Martin Luther King Jr. Memorial Library to Close March 4 for Modernization

News Releases

Martin Luther King Jr. Memorial Library to Close March 4 for Modernization

Today, DC Public Library Executive Director Richard Reyes-Gavilan announced that the Martin Luther King Jr. Memorial Library, D.C.’s central library, will close on March 4 for a complete modernization. Reyes-Gavilan also released final renderings and floor plans for the modernized Martin Luther King Jr. Memorial Library and will update the community on how Library service will be provided during construction at a meeting this evening.

Construction on the Martin Luther King Jr. Memorial Library will start in Summer 2017 and continue until 2020.  When the $208 million transformation is complete, the Library will become the center of activity for the already vibrant downtown area. The building will feature a new, inspiring, and transparent entryway; sculptured monumental stairs; large auditorium and conference center; creative spaces for fabrication, music production and art creation; ground level café with patio; double-height reading room; large, interactive children’s space; expanded special collections space for researchers and local history enthusiasts, and a rooftop event space with terrace. Public art will be solicited for the reading room, the vestibule and the plaza in front of the building. The art installations in the vestibule and the plaza will honor Dr. King.

As the Library prepares for construction, Reyes-Gavilan outlined plans for interim services. Neighborhood libraries, which are currently closed on Thursday mornings, will open at 9:30 a.m. A retail location, “Library Express”’ will open at 1990 K St. NW to house Adult Literacy Resource Center and Center for Accessibility as well as provide a small browsing collection of books and public access computers. Special Collections, including parts of Washingtoniana, will be available at the Washington Historical Society, the Georgetown Library’s Peabody Room and the Library of Congress. The Labs, which include the Fabrication, Memory and Studio labs, will be modified and relocated. The Memory Lab will be housed at the Northeast Library, 330 7th St., NE. Fifty laptops will be dispersed to neighborhood libraries to accommodate increased traffic. In addition to opening a Library Express location at 1990 K St. NW and expanding operating hours at all neighborhood libraries, many items that are unique to the Martin Luther King Jr. Memorial Library and books that are in good condition will be available at the District’s neighborhood libraries.

Today’s announcement concludes the community engagement that began in 2013. More than 70 community and stakeholder meetings and 13 focus groups were held across the city, hundreds of surveys submitted, and more than 4,000 people were reached in person or online. The project has been approved by the National Capital Planning Commission, the Historic Preservation Review Board and the U.S. Commission of Fine Arts.

Library Lovers Encouraged to Celebrate Martin Luther King Jr. Memorial Library’s 46 Years of Service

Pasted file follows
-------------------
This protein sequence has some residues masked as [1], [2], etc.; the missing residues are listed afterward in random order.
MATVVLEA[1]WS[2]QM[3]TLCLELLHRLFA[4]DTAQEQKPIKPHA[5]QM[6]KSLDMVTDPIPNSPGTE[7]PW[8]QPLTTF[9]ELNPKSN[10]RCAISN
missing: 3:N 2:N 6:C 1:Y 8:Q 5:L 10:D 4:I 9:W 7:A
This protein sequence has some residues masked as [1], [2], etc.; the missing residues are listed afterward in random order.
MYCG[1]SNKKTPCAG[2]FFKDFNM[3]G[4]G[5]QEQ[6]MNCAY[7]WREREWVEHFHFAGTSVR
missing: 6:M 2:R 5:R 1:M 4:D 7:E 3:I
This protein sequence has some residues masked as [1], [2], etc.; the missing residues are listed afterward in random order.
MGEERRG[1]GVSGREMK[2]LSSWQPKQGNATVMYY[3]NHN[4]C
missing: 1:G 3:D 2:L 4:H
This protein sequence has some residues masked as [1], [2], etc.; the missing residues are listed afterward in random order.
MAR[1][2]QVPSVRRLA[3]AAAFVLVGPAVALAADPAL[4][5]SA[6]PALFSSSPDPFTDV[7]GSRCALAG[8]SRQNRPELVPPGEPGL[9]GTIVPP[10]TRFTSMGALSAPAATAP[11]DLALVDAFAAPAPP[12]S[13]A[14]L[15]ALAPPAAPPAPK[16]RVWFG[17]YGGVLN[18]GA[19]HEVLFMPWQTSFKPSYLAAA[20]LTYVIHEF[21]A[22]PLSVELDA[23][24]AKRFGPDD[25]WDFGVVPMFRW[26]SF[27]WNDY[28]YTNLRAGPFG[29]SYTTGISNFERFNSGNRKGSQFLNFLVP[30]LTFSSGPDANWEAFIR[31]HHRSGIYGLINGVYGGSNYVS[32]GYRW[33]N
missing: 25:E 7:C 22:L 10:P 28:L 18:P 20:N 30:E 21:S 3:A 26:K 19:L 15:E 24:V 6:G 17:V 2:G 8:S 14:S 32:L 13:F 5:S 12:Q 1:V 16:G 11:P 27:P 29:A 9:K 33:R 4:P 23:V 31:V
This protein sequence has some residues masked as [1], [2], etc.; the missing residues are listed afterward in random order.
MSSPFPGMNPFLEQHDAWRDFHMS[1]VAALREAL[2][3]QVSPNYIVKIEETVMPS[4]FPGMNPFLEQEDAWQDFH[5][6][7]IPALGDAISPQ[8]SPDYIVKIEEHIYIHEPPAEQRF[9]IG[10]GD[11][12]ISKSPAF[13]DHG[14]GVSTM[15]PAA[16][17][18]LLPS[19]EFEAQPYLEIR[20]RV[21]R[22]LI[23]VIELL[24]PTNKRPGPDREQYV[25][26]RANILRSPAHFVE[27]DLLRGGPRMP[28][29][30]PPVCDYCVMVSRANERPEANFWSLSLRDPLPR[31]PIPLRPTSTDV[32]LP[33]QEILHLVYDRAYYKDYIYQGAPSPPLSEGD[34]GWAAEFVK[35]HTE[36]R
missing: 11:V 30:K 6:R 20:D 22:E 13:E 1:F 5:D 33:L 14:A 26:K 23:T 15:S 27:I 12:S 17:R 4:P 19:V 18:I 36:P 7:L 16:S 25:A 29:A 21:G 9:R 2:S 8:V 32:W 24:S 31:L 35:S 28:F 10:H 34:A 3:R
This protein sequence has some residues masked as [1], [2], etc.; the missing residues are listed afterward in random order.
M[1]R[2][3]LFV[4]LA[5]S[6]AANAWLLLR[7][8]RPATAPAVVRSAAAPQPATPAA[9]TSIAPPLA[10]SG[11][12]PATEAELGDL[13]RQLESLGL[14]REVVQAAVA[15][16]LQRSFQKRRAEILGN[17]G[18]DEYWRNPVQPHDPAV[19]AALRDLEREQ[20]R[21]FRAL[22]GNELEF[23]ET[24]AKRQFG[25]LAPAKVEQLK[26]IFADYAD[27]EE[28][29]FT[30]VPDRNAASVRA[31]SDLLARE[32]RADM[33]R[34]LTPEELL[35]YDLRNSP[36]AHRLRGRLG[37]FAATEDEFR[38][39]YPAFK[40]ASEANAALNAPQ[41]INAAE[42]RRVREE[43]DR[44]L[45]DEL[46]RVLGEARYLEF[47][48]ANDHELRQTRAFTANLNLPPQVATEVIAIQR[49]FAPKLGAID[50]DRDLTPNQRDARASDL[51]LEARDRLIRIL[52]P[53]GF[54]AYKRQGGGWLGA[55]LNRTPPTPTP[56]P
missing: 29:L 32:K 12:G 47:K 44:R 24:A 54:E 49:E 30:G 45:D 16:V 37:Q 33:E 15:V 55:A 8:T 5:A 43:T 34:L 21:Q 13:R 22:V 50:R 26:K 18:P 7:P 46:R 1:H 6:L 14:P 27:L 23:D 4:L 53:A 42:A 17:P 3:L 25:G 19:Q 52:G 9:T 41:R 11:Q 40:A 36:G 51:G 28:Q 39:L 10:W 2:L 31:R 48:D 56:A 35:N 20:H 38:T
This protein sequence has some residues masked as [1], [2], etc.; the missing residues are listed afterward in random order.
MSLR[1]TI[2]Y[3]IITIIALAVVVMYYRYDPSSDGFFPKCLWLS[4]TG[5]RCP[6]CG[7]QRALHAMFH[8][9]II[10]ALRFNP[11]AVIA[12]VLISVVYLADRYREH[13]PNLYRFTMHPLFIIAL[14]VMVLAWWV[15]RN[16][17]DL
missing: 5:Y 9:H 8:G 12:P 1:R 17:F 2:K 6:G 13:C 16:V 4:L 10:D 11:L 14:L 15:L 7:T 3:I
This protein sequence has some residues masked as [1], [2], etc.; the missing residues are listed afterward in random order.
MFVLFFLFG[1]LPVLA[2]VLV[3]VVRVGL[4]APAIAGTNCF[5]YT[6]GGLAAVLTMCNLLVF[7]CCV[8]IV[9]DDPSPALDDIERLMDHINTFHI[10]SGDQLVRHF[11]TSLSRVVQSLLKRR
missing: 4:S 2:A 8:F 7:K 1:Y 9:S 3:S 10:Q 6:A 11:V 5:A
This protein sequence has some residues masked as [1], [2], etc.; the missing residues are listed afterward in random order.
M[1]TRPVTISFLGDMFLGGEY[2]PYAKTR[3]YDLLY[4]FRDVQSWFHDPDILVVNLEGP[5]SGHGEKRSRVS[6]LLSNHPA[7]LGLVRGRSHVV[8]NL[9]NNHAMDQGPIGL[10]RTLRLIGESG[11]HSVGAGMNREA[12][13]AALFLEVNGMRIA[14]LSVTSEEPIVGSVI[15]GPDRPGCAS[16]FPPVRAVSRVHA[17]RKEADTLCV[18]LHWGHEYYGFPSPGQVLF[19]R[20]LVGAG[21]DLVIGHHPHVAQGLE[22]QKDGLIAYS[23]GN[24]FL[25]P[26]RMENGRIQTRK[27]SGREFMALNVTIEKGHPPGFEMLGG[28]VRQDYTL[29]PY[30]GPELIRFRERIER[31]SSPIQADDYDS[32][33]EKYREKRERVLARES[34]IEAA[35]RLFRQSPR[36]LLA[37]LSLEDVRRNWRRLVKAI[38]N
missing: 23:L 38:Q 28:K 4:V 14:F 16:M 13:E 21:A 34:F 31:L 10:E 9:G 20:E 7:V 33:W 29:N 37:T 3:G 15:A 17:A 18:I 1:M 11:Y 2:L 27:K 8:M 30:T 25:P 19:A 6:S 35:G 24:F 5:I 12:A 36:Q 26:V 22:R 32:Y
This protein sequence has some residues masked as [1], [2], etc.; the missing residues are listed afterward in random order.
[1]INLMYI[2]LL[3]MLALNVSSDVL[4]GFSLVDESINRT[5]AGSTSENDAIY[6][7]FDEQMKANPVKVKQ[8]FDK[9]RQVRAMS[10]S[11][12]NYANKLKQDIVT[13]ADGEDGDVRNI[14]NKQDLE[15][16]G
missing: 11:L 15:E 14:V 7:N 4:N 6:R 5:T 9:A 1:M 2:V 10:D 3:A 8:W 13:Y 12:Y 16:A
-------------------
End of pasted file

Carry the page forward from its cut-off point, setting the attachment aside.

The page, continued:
As the DC Public Library prepares to renovate the Martin Luther King Jr. Memorial Library, Richard Reyes-Gavilan encouraged the public to participate in a series of events celebrating the well-loved and well-used building.

Once the library closes in March there will be a few public and private events allowing the public to close the current chapter in Library service at the flagship building.

On March 1, the Library will screen the documentary film “A legacy of Mies and King.” The film follows architect Francine Houben, creative director of Mecanoo Architecten, as she investigates the past and present in order to design the library of the future. Houben delves into the archives, meets contemporaries of Mies and King, speaks to current library visitors and participates in the District’s Martin Luther King Jr. Day parade to understand how to give the District’s central library a new future.

On March 16 after the library closes, the DC Public Library Foundation will host its annual Story Time Gala reception. The Library Foundation partners with leading chefs, bartenders, artists, performers and D.C. notables to reinterpret classic stories in new ways to support children’s programs at DC Public Library.

The final event for the original library, a concert by the Morehouse College Glee Club, will be the March 24th also after the library closes.  Dr. King’s alma mater, Morehouse College is the only all-male historically Black institution of higher learning in the United States. The Glee Club has shared the stage with opera great Jessye Norman, Natalie Cole, Stevie Wonder, Gloria Estefan, Trisha Yearwood, the Christian vocal jazz group Take 6, and soprano Indra Thomas. They have performed at such events as the opening and closing ceremonies of the 1996 Centennial Olympic Games, Super Bowl XXVII, a concert of excerpts from “Porgy and Bess” with the Atlanta Symphony Orchestra, and a premiere of the work “Of Dreams and Other Possibilities” written by Patrice Rushen. The Library performance will include spirituals, gospel and Yuroba selections.